A controversial study published by the RAND Corp. that claimed crime increased in Los Angeles after medical marijuana dispensaries were closed was officially retracted. The RAND study was published in September, linking increases in various crimes to the closure of dispensaries.
The report prompted public safety advocates to question the study. A Santa Monica think-tank reviewed all the data used by RAND and found substantial discrepancies.
The review found the report did not include crime statistics reported by the Los Angeles Police Department. In light of this new information, RAND pulled the plug on the study. RAND also said they have plans to conduct a new analysis, but explained it will take many months to complete.
It appears the RAND authors did not know the third-party organization they used — CrimeReports.com — failed to include LAPD data, according to RAND Vice President of Infrastructure, Safety and Environment Debra Knopman.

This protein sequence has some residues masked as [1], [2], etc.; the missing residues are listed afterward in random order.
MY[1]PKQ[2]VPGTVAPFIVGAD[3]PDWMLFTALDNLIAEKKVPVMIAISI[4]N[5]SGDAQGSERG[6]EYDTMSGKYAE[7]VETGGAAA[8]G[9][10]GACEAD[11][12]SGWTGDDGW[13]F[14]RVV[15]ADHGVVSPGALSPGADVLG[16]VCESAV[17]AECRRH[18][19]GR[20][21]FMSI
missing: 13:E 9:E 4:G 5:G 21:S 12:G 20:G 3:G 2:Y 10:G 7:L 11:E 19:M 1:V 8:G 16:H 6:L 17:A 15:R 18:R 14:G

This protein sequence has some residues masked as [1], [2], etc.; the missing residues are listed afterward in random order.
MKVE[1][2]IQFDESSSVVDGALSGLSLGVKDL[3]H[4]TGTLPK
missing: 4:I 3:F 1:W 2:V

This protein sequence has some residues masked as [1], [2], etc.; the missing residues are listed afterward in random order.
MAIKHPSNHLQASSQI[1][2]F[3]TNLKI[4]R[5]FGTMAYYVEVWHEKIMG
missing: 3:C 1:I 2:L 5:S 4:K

“The whole idea of the study was to try to get insight as to whether or not there was an effect on crime, whatever direction, as a consequence of the city’s closure order of some dispensaries. Having an incomplete data set renders that kind of analysis invalid,” Knopman explained.
Knopman called the retraction a “rare failure” from RAND Corp.
“We take our commitment to quality and objectivity seriously, so we have retracted the study in order to correct it,” Knopman said.
In the future, RAND said it would be using crime data taken from police departments, instead of CrimeReports.com or other third party statisticians. Knopman finished by reiterating to readers, “I don’t want to suggest in any way that they misrepresented the data or that they have any responsibility.”